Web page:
Fraser Chapter 6

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S.R. Okay, these were the questions I have, stereotypical, but I think maybe it's possible to focus a little bit on your concrete situation that you are preparing this big retrospective. If you don't like the question you shouldn't answer. I can imagine that this brings up again questions to yourself, you figured out as an artist, with a specific project, which is always in relation to the places where you are working, and the specific literature you read to specific points of your biography. So do you want to say something about this?

A.F. About what relationship? A retrospective might have to that kind of practice? Well, it might not have a strong relationship to that kind of practice. It's a complicated question to answer because I... - Probably the most accurate way to respond to that question is to say this is a departure but it's also in some ways a return because in fact there was a period of time basically between 1993 and 1998 when I pursued a kind of very programmatic and rigorous form of site-specificity that was largely defined by prospectuses that I produced in 1993, that defined my artistic activity as a service, that I could engage in with institutions but also with individuals potentially, and private foundations and different kinds of organizations. During that period of time I worked in an exclusively site-specific way where producing works that sometimes could be presented outside of those contexts in the form of video tapes or other kinds of documentation but were intended only to be able function in that immediate context. Prior to that, however, between 1984 and 1993, I did a number of other kinds of works as well, some of which were engaged with other forms of site-specificity – primarily what I think of is a kind of relational specificity – that could exist in different kinds of physical locations but we are more dependant on some of the social conditions of those situations, for example that it was a commercial gallery. »May I help you?« was a performance that was originally done in a commercial gallery in New York but it was also performed at the art fair in Cologne, and I thought of it less as site-specific than relationally specific and it could be displaced. And in the past few years, I returned a little bit more to that notion of site-specificity – partly out of an interest in engaging contemporary phenomena within the art world, and also contemporary conditions within institutions which I think have changed significantly in the past five or ten years in terms of the corporatization of museums, the spectacularization of museums, the emergence of the field of museums as a very competitive market that is competing with popular culture and popular cultural entertainment complexes and popular spectacle. It's a very long answer, but I have the feeling I have to figure out for myself that many of the kinds of strategies that were developed by my generation of artists are based largely on the influence of previous generations of artists' strategies of site-specific intervention, and a lot of the practices that I was sort of engaged with around the notion of services, I think, started to take on a different meaning and a different status within institutions as they became more and more corporatized. I think this is probably more true of the United States than of Europe, but I think it can also be seen here as well, particularly in Great Britain, but also in Germany. And also video and performance in particular became – as practices that emerged out of a critique of object-production in part, out of the critique of the cultural commodity – also became favored media within the context of museums for the delivery of spectacle and they became the media for the spectacularization of the artist also. At a certain point a couple of things happened. One, I stopped getting invitations to work in museums, so I kind of had to decide, either I was going to stop being an artist which I considered fairly seriously. And around `88, `89, I was teaching, I was getting more involved in cultural policy studies and cultural studies contexts. And I was thinking, maybe I should sort of pursue that aspect of the work that I've done and continue to do research and to write about museums, about cultural institutions, but in a more academic mode rather than an artistic one. Or my other option was to return to other kinds of sites, to return to the gallery, which I rejected pretty much since 1993. And I decided that I would prefer to continue to be an artist, and that also meant at that point to try to turn my attention in a way to the position of the artist and the status of the artist, from what a lot of my work in the 90s and in the 80s had focused on which were other positions within the field of art: collectors, trustees, curators, patrons, educators and so on.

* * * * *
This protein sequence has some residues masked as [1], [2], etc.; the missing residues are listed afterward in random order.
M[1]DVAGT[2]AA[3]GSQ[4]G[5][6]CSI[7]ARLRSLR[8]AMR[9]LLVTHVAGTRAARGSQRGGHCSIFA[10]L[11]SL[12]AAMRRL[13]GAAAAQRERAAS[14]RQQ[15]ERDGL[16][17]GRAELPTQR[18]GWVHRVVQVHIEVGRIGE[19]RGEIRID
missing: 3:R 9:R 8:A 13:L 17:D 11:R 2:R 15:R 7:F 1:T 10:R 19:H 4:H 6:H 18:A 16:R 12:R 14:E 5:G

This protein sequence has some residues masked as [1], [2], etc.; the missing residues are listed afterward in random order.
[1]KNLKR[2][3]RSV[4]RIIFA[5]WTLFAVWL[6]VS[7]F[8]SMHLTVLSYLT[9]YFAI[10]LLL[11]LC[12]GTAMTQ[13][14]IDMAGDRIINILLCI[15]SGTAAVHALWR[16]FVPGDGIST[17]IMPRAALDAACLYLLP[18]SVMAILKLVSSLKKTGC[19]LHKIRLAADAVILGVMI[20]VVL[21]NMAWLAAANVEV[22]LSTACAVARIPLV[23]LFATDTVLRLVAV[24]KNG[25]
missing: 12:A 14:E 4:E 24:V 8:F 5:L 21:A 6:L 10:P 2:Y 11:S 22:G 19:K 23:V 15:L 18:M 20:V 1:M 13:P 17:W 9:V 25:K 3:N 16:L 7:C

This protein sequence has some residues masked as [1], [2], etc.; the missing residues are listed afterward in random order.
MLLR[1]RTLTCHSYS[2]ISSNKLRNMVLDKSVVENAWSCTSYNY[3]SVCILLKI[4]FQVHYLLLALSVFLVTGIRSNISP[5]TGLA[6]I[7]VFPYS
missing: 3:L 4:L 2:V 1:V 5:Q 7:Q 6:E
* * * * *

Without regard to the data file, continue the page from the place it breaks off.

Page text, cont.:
to be continued in Chapter 7...


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